Linda Darling-Hammond, a professor emeritus at Stanford Graduate School of Education (GSE), has been awarded the 2022 Yidan Prize for education research.
Now president and CEO of the Learning Policy Institute (LPI), a nonprofit focused on education research, Darling-Hammond is the Charles E. Ducommun Professor Emeritus at Stanford University, where she launched the Stanford Center for Opportunity Policy in Education and worked with colleagues to redesign the Stanford Teacher Education Program.
The award recognizes Darling-Hammond’s work in shaping education policy and practice around the most equitable and effective ways to teach and learn. Her research reveals the diverse ways that children learn and how best to teach them, feeding those insights into robust educator development programs.
The Yidan Prize was founded by Charles Chen Yidan, a philanthropist and core founder of Tencent, a technology company. Each year the Yidan Prize Foundation awards two prizes: one in education research and another in education development.
Alongside Darling-Hammond, Yongxin Zhu, founder of the New Education Initiative (NEI) and professor at the Soochow University School of Education, was awarded the 2022 prize for education development. The prize recipients were announced at the 2022 Stanford Accelerator for Learning summit on Sept. 28.
Darling-Hammond and Zhu “play an important role in empowering our teachers and youth with the skills needed to thrive in the 21st century,” said Edward Ma, secretary-general of the Yidan Prize Foundation. “Their work clearly shows the transformative impact that teachers can have on learners. And when students have great teachers, they have great opportunities.”
Sparking scalable change in education
Darling-Hammond has spent decades studying teacher education programs and practices and is widely considered one of the most important voices in the field. She currently serves as president of the California State Board of Education and led President Joe Biden’s education policy transition team in 2020.
The Yidan Prize is the world’s largest prize in education. Darling-Hammond will receive approximately $4 million in recognition of her work.
With the Yidan Prize funds, Darling-Hammond will scale up her critical work at the Educator Preparation Laboratory (EdPrepLab), a network focused on supporting student-centered, equity-focused teacher preparation programs grounded in the science of learning and development.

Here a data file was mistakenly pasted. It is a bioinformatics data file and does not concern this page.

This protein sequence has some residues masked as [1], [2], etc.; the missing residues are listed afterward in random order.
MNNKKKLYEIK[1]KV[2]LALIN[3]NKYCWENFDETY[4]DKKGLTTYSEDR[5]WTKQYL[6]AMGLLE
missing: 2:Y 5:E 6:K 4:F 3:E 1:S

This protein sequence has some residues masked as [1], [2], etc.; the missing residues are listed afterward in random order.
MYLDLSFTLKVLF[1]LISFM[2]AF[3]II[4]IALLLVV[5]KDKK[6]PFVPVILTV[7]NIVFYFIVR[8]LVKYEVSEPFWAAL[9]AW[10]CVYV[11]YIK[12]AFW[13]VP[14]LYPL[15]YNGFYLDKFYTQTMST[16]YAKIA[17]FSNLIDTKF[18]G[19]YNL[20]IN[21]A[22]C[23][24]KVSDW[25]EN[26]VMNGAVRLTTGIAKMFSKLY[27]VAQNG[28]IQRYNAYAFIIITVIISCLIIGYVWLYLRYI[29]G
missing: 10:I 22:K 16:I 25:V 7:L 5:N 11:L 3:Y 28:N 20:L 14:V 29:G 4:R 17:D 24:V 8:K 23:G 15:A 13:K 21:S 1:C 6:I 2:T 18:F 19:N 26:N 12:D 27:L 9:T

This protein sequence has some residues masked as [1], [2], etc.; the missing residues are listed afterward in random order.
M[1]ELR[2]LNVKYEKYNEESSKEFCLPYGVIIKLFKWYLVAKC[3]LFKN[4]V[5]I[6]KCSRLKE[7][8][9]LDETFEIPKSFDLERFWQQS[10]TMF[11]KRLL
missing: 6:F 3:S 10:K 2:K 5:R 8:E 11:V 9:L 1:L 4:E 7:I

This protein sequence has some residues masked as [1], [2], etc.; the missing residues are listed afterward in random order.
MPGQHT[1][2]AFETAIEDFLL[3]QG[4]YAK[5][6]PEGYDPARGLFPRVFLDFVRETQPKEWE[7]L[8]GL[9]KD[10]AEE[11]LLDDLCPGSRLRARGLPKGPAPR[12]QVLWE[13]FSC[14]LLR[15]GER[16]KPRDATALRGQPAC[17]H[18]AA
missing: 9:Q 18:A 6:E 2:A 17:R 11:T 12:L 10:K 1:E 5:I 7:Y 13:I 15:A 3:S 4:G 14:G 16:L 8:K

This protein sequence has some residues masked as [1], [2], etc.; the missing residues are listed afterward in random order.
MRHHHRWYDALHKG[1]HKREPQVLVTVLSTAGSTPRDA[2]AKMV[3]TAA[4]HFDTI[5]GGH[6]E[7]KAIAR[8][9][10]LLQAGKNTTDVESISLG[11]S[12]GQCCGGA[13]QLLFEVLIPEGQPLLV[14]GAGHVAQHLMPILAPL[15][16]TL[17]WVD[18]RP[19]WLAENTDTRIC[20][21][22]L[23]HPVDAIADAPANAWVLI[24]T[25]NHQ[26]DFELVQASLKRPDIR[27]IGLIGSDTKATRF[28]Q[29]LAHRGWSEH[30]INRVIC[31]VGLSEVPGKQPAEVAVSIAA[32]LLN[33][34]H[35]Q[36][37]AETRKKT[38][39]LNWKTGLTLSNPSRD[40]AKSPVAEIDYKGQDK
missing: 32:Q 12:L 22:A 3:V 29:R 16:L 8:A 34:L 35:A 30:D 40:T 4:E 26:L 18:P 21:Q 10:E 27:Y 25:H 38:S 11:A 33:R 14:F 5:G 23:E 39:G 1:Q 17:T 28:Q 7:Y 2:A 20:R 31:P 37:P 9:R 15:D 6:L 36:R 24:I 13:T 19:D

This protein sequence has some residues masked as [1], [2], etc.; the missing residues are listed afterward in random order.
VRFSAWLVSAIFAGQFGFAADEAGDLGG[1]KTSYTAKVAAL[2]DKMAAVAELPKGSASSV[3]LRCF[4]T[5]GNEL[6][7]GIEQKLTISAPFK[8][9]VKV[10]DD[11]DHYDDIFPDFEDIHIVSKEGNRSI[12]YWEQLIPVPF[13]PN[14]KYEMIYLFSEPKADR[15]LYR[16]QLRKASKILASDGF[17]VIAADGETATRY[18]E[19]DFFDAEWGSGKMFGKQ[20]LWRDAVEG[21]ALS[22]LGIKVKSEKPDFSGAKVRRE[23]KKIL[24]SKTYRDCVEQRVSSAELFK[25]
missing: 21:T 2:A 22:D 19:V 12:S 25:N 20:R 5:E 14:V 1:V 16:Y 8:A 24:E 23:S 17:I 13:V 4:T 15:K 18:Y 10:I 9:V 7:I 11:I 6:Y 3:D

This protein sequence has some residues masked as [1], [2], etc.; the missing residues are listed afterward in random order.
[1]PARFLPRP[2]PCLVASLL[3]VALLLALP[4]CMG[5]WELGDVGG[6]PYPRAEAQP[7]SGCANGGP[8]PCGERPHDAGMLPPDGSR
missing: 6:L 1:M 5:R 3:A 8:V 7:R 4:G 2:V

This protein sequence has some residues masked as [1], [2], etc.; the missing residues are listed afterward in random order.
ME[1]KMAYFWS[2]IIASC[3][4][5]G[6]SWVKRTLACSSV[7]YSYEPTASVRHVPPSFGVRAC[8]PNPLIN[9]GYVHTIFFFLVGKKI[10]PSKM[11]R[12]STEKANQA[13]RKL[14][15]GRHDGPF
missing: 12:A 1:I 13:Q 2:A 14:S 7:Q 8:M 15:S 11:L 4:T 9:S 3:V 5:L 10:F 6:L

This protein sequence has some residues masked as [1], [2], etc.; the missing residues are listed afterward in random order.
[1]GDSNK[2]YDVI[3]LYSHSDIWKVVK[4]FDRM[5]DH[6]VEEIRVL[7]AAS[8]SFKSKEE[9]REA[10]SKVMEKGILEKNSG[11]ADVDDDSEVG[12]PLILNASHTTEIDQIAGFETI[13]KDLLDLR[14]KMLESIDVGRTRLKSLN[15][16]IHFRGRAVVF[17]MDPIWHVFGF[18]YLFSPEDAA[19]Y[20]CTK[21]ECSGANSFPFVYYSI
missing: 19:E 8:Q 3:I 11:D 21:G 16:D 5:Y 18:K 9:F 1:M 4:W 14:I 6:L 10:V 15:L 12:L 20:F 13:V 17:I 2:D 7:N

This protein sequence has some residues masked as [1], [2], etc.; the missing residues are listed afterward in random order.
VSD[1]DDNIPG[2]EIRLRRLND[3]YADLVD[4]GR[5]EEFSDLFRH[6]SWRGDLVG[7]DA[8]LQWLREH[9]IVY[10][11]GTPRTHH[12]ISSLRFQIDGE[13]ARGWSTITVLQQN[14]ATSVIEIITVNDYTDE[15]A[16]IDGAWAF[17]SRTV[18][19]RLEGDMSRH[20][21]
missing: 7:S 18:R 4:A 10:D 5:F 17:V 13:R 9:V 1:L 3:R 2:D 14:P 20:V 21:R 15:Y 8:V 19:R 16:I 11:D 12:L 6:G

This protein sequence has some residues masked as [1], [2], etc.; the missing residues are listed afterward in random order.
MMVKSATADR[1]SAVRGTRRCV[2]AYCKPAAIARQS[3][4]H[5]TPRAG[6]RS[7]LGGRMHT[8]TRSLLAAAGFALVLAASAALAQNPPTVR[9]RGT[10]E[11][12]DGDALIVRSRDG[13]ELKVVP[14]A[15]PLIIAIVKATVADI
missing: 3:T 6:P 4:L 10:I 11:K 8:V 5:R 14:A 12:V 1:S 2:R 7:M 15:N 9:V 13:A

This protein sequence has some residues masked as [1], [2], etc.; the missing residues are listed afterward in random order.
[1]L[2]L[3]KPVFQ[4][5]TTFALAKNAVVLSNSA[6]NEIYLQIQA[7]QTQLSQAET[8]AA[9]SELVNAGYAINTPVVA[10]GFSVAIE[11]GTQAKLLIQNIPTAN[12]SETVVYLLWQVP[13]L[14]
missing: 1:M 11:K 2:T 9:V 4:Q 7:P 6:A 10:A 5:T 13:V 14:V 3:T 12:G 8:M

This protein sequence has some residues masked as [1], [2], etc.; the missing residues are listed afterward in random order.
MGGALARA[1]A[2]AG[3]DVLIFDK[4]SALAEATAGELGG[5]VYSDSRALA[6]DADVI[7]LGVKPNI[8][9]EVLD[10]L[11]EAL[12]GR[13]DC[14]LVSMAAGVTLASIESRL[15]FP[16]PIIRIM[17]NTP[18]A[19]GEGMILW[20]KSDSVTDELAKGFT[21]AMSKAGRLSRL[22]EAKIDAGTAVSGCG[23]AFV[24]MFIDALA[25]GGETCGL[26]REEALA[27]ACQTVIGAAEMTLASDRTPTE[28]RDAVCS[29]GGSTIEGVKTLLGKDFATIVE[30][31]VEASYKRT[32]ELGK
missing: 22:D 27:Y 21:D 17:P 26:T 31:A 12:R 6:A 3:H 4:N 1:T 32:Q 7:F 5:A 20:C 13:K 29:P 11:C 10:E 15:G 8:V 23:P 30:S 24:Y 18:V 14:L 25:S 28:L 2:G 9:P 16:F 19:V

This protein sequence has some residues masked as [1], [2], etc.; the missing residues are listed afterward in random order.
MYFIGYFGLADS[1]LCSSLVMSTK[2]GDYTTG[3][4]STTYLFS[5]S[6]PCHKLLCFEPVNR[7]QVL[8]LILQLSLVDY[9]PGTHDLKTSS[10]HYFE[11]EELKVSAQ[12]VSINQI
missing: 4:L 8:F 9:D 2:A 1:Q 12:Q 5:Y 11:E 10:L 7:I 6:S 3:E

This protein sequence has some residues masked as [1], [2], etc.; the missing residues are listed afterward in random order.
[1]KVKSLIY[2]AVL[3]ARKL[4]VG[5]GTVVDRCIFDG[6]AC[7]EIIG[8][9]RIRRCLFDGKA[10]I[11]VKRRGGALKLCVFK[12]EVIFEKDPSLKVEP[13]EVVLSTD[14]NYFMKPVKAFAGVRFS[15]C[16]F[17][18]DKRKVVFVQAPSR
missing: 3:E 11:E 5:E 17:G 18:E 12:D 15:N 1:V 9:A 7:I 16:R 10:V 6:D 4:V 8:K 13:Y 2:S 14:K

She will expand the reach of EdPrepLab, adding new programs, investing in new research about effective programs, and creating a space where educators, researchers, and policymakers can easily share and learn from each other.
“Linda has spent her life building research tools that support policy and practice to create better and fairer educational opportunities,” said Andreas Schleicher, head of the Yidan Prize for Education Research judging panel and director of the Organization for Economic Cooperation and Development (OECD)’s Directorate of Education and Skills. “Her influence on public policy has helped policy architects shape positive changes for children on a large scale.”
Zhu, who was recognized for his work in improving teaching quality and transforming learning outcomes in China, plans to use the Yidan Prize funds to expand NEI’s reach in remote, rural areas in China and develop a cloud-based learning hub.
“The Yidan Prize champions the most innovative ideas in education and helps scale them so as many people as possible can benefit,” said Koichiro Matsuura, chair of the Yidan Prize Judging Committee and the former director-general of UNESCO. “Our laureates are crucial to our aim of transforming education worldwide – and through that, unlocking a brighter future for all learners.”
Yidan Prize laureates each receive a total of $3.9 million, half of which is cash prize while the other half is project funding toward educational initiatives.
Since the Yidan Prize was first awarded in 2017, six of the 13 laureates have been Stanford professors or alumni. The 2022 awards will be presented at a ceremony in Hong Kong on Dec. 4.
This story was adapted from a press release issued by the Yidan Prize Foundation.
Subscribe to our monthly newsletter.